Other effective ways to set yourself up for success are meal planning, laying out clothes the night before, and organizing everything you need Sunday

Of course you'll have days you need to stay at school late or go in early.  But, mark school events, field trips, staff meetings, and other school wide activities on your calendar ahead of time so you know what nights in the school year you'll need to stay late.  If you need to schedule a doctor's appointment, free up an afternoon to take them.

With a good classroom management system in place, your planning time can be used to actually plan lessons instead of planning your next day of trying to discipline students.

 

Being a parent will make you a better teacher

A lot of teachers say "my students are my kids" because as you invest your time in them day in and day out, these students you love so much become family.  But, I never realized that being a parent would make me a better teacher until I had my own child.  

Having a child helps you understand the parents emotions when it comes to their children.  You understand their worry, joy, and struggles.

Having a child makes you realize the same hopes and dreams you have for them is exactly what your students parents feel as well, so it's easier to put yourself in their shoes.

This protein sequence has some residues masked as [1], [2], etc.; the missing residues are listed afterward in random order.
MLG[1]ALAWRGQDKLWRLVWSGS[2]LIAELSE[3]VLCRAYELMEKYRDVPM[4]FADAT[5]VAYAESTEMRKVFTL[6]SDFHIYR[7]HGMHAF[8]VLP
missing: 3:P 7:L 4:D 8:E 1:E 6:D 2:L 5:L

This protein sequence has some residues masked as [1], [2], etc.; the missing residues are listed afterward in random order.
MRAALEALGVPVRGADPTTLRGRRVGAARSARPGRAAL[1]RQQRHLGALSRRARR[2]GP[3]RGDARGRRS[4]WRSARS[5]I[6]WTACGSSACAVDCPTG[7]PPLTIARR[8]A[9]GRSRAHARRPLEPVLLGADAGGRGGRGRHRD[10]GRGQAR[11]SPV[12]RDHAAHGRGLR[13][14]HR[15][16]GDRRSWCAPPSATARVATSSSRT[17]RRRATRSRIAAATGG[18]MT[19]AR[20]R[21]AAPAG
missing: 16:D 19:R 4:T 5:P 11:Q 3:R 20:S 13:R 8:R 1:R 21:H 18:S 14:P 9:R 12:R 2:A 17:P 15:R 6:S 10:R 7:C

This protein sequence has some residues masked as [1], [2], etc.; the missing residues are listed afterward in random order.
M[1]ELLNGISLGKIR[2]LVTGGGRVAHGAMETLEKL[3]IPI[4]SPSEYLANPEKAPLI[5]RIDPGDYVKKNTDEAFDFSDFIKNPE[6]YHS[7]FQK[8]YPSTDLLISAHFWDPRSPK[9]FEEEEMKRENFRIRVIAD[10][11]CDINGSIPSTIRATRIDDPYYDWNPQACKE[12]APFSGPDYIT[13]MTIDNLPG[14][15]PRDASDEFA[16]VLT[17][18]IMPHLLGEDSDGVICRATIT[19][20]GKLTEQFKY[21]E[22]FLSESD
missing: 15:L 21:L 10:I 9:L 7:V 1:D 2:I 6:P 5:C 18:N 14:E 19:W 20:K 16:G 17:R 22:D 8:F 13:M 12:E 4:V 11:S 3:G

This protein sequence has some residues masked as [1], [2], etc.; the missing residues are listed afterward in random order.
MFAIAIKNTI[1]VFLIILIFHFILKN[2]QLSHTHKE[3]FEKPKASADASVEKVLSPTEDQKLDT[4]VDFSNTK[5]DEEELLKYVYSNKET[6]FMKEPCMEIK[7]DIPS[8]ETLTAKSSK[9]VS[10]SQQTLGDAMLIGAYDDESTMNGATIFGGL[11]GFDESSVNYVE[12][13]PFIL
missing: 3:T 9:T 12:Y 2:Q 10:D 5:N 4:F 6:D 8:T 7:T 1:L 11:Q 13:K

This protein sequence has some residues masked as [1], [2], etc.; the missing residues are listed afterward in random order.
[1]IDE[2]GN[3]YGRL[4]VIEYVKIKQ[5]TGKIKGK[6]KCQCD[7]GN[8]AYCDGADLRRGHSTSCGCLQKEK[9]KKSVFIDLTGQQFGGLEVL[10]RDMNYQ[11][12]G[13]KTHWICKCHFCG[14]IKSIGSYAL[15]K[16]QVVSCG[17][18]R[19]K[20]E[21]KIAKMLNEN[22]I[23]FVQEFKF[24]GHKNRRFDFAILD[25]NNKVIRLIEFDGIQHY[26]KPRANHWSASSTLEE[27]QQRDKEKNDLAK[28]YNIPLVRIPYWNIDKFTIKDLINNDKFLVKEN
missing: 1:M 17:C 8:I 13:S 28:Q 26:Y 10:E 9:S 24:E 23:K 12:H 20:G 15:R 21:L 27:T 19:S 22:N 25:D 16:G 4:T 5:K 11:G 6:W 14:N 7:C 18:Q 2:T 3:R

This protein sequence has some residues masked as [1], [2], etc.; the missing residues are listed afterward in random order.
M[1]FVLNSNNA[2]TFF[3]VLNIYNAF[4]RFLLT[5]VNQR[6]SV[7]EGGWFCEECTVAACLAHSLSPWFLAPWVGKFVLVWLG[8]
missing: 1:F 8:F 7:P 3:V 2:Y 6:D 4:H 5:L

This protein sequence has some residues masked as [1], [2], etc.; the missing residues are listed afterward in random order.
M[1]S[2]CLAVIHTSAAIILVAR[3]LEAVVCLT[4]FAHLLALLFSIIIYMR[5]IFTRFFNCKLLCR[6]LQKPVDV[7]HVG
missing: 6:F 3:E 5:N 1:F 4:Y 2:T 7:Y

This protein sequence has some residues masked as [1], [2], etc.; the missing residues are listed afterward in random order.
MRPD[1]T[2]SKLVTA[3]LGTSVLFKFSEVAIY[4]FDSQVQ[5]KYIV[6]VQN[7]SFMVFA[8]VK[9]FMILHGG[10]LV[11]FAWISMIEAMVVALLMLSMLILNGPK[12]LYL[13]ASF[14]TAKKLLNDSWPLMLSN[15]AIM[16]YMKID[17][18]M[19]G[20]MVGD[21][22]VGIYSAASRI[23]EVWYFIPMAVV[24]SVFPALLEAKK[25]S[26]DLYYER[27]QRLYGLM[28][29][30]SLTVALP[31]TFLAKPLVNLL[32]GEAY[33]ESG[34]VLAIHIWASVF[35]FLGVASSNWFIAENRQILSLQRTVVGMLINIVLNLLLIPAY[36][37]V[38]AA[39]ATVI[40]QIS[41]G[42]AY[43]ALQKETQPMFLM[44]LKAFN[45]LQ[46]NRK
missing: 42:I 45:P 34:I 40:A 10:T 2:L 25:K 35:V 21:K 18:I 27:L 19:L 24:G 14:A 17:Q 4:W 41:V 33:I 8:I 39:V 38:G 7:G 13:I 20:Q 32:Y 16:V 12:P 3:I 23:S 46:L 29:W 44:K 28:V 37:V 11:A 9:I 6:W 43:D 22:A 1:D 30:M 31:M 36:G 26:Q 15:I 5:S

Give yourself grace

On those days you feel like you're failing in every area, not meeting anyone's expectations, and missing your kids a lot, give yourself grace.  You're not a superhero (although to your kids and students you are) and you can't be perfect at all the things.

Remember, you'll learn as you go, will grow as a person, and will balance motherhood and teaching better than you thought you could.

If you're too tired after school to play with your kids, give yourself grace.  When you order in dinner for the third night that week, give yourself grace.  If your weekly lesson plans didn't get finished, so you have to bring them home, give yourself grace.

"If you're too tired after school to play with your kids, give yourself grace. When you order in dinner for the third night that week, give yourself grace. If your weekly lesson plans didn't get finished, so you have to bring them home, give yourself grace."

You're doing exactly what you were meant to do and are doing a fantastic job.

How do you balance your parenting and teaching responsibilities? Share with us on Instagram, Facebook, Twitter, Pinterest, and Google+.

Jessica Peresta is passionate about providing other music teachers, especially those right out of college or new to teaching elementary music, with the music education resources, lesson plans, teacher training, and community you've been looking for. She believes your domestic life outside of school should be spent soaking up time with family and friends and your music teacher life while at school should not leave you feeling defeated, but should be a joyful, exciting, and rewarding experience. To find out more about Jessica and her passion, head to www.thedomesticmusician.com.